“It’s all about making at MozFest,” a fellow session facilitator told me as we waited for his session to begin. MozFest, an annual conference hosted by the Mozilla Foundation, took place in London October 28–29.
I had been telling him about my decision to forgo the first block of sessions in order to paint a robot on a tote bag. At the time, this felt like a renegade choice—most conferences focus on sharing information from experts to participants. Stopping to make something that seemed frivolous was a departure from my usual approach to conference participation.
But as I learned for the rest of the weekend, this hands-on, serendipitous ethos reflects exactly what Mozilla Foundation hopes to accomplish: promoting an inclusive environment, protecting the open web, and “keeping the internet weird.”
The nine separate spaces comprising MozFest were each curated by teams of “wranglers” who played host to each floor. Themed spaces featured handcrafted posters and signs, large-scale installations, and technology-focused exhibits. The pop-up nature of each floor made the experience of wandering through MozFest feel much like clicking through links on the early days of the web, before indexers like Google and walled garden like Facebook began to shape our collective experience of the web.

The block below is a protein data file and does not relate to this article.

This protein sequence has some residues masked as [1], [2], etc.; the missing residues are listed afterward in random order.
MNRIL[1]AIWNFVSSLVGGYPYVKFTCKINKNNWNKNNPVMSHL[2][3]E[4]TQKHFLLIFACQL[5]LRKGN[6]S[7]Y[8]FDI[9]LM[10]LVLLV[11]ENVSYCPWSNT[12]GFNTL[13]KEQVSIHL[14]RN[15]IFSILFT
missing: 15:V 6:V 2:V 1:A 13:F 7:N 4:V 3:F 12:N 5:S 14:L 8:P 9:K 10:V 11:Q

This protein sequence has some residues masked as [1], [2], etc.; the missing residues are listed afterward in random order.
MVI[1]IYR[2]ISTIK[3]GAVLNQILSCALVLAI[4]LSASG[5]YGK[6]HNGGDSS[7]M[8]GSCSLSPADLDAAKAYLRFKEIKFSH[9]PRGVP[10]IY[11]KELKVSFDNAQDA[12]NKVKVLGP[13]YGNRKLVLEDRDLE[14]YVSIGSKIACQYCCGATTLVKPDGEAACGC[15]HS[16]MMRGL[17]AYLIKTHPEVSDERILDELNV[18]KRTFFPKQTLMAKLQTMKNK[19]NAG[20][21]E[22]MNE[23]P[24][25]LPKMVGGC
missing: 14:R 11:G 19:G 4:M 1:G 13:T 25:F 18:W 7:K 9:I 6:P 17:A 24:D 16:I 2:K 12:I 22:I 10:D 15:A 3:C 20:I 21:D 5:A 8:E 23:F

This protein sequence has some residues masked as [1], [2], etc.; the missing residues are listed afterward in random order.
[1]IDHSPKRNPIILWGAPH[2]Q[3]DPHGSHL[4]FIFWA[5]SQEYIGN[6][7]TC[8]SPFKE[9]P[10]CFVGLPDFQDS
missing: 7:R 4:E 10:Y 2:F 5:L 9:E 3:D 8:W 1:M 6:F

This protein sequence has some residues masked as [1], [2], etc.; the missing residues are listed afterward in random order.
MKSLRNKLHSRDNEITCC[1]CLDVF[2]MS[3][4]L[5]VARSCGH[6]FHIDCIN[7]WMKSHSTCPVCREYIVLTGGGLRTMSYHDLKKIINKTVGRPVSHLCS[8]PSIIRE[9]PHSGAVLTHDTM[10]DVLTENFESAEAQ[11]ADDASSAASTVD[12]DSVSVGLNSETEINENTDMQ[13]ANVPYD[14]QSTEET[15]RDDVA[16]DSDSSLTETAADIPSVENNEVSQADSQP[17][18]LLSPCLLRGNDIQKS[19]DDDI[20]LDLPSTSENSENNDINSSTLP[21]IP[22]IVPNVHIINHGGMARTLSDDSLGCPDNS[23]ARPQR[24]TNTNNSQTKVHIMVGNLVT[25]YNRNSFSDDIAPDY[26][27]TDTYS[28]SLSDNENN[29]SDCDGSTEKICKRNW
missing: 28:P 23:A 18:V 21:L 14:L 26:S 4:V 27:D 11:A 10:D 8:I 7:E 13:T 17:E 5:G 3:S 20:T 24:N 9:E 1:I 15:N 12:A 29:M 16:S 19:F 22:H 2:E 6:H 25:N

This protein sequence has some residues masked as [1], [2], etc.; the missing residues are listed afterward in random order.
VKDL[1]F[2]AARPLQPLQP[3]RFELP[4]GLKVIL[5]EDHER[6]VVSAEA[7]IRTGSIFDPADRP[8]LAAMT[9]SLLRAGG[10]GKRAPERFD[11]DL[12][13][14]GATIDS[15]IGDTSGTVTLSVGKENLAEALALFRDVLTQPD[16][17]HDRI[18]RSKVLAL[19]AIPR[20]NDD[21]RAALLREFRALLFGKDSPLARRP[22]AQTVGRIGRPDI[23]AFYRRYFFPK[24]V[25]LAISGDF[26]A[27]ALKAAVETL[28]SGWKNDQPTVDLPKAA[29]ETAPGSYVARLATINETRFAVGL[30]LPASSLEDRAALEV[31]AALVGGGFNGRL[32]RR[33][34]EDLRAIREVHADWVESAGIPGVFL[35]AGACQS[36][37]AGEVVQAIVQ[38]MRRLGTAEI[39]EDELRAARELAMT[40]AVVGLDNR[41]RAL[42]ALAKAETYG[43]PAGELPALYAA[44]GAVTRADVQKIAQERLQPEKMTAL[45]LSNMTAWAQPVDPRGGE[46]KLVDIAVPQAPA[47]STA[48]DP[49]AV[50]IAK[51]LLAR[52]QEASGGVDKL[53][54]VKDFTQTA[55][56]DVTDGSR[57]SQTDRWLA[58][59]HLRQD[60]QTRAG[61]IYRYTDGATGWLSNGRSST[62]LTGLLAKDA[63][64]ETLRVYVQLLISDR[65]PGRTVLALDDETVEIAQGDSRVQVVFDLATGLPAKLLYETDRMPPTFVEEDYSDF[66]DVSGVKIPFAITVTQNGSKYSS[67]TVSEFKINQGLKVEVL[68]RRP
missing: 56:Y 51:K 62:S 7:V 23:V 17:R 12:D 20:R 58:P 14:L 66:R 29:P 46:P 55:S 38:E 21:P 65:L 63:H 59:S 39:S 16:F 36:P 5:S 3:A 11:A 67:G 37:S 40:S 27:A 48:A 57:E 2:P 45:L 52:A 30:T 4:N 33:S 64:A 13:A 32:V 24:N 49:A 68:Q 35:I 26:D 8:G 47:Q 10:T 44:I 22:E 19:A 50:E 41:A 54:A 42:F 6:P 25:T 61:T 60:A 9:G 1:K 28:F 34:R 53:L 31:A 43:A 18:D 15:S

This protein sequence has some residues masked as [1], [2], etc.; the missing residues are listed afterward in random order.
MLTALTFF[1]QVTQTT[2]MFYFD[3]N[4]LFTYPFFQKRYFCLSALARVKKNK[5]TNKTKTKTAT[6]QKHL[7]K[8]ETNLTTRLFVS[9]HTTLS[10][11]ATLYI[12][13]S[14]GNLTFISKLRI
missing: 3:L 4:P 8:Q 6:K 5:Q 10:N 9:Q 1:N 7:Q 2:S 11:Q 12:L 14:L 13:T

MozFest boasted more than 460 sessions ranging from the offline to the technically complex. The prevailing format for facilitated sessions focused on decentralized activities where participation from all voices was welcome. Some sessions, like small-scale Wikipedia edit-a-thons and creating networks using Raspberry Pis, required devices and connectivity, while others were purposely lo-fi. My favorite sessions involved teaching web literacy using offline techniques, such as creating board games, crafting, and face-to-face activities.
MozFest has a lot in common with the library world: As librarians, we care about sharing information, ensuring that the preferences of others (like copyright holders) are protected, and the well-being of others on the web. These themes were in abundance at MozFest, and the welcoming spirit attracted participants at all levels of experience with the web.